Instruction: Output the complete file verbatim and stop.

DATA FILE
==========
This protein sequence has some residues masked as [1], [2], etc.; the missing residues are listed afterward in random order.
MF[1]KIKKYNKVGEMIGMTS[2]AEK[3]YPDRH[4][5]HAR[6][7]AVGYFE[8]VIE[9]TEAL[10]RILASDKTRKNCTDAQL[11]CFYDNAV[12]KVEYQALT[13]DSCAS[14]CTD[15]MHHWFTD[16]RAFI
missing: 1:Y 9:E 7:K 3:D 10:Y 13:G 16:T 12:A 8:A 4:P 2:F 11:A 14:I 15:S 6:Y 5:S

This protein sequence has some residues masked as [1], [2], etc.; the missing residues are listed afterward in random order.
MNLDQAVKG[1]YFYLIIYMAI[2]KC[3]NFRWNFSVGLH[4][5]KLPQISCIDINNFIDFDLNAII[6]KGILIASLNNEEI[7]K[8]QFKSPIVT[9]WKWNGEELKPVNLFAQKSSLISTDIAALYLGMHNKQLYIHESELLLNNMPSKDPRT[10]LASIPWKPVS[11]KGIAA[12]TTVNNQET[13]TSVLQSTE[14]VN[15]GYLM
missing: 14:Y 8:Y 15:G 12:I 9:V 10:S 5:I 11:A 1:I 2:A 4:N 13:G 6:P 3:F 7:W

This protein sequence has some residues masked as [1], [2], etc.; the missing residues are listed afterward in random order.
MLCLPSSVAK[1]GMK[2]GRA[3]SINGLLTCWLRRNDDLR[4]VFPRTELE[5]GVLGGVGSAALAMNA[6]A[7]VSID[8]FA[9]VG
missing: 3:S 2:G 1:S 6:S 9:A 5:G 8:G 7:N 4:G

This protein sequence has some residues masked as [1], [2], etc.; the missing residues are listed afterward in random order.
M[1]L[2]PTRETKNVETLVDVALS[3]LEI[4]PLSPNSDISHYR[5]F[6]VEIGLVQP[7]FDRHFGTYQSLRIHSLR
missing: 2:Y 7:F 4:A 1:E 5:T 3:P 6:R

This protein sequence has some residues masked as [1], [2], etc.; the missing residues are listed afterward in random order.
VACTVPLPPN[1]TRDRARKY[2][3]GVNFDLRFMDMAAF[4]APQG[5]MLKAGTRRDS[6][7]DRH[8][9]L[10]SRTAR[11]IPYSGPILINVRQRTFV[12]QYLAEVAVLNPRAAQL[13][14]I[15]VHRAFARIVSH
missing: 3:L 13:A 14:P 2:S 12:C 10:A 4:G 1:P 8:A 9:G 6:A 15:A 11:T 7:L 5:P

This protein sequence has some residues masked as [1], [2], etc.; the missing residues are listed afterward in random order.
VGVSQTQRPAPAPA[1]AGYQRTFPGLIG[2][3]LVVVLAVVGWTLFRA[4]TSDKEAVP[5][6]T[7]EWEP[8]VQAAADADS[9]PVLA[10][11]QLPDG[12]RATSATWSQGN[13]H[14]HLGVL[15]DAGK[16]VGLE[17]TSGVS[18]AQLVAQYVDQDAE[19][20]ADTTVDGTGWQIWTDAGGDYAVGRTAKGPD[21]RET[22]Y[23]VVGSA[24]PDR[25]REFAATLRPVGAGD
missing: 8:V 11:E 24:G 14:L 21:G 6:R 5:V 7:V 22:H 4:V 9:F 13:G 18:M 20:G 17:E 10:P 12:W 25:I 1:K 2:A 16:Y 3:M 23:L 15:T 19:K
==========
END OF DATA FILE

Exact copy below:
This protein sequence has some residues masked as [1], [2], etc.; the missing residues are listed afterward in random order.
MF[1]KIKKYNKVGEMIGMTS[2]AEK[3]YPDRH[4][5]HAR[6][7]AVGYFE[8]VIE[9]TEAL[10]RILASDKTRKNCTDAQL[11]CFYDNAV[12]KVEYQALT[13]DSCAS[14]CTD[15]MHHWFTD[16]RAFI
missing: 1:Y 9:E 7:K 3:D 10:Y 13:G 16:T 12:A 8:A 4:P 2:F 11:A 14:I 15:S 6:Y 5:S

This protein sequence has some residues masked as [1], [2], etc.; the missing residues are listed afterward in random order.
MNLDQAVKG[1]YFYLIIYMAI[2]KC[3]NFRWNFSVGLH[4][5]KLPQISCIDINNFIDFDLNAII[6]KGILIASLNNEEI[7]K[8]QFKSPIVT[9]WKWNGEELKPVNLFAQKSSLISTDIAALYLGMHNKQLYIHESELLLNNMPSKDPRT[10]LASIPWKPVS[11]KGIAA[12]TTVNNQET[13]TSVLQSTE[14]VN[15]GYLM
missing: 14:Y 8:Y 15:G 12:I 9:V 10:S 5:I 11:A 1:I 2:A 4:N 13:G 6:P 3:F 7:W

This protein sequence has some residues masked as [1], [2], etc.; the missing residues are listed afterward in random order.
MLCLPSSVAK[1]GMK[2]GRA[3]SINGLLTCWLRRNDDLR[4]VFPRTELE[5]GVLGGVGSAALAMNA[6]A[7]VSID[8]FA[9]VG
missing: 3:S 2:G 1:S 6:S 9:A 5:G 8:G 7:N 4:G

This protein sequence has some residues masked as [1], [2], etc.; the missing residues are listed afterward in random order.
M[1]L[2]PTRETKNVETLVDVALS[3]LEI[4]PLSPNSDISHYR[5]F[6]VEIGLVQP[7]FDRHFGTYQSLRIHSLR
missing: 2:Y 7:F 4:A 1:E 5:T 3:P 6:R

This protein sequence has some residues masked as [1], [2], etc.; the missing residues are listed afterward in random order.
VACTVPLPPN[1]TRDRARKY[2][3]GVNFDLRFMDMAAF[4]APQG[5]MLKAGTRRDS[6][7]DRH[8][9]L[10]SRTAR[11]IPYSGPILINVRQRTFV[12]QYLAEVAVLNPRAAQL[13][14]I[15]VHRAFARIVSH
missing: 3:L 13:A 14:P 2:S 12:C 10:A 4:G 1:P 8:A 9:G 6:A 15:A 11:T 7:L 5:P

This protein sequence has some residues masked as [1], [2], etc.; the missing residues are listed afterward in random order.
VGVSQTQRPAPAPA[1]AGYQRTFPGLIG[2][3]LVVVLAVVGWTLFRA[4]TSDKEAVP[5][6]T[7]EWEP[8]VQAAADADS[9]PVLA[10][11]QLPDG[12]RATSATWSQGN[13]H[14]HLGVL[15]DAGK[16]VGLE[17]TSGVS[18]AQLVAQYVDQDAE[19][20]ADTTVDGTGWQIWTDAGGDYAVGRTAKGPD[21]RET[22]Y[23]VVGSA[24]PDR[25]REFAATLRPVGAGD
missing: 8:V 11:E 24:G 14:L 21:G 6:R 5:V 7:V 22:H 4:V 9:F 13:G 18:M 20:G 17:E 10:P 12:W 25:I 1:K 2:A 16:Y 3:M 23:L 15:T 19:K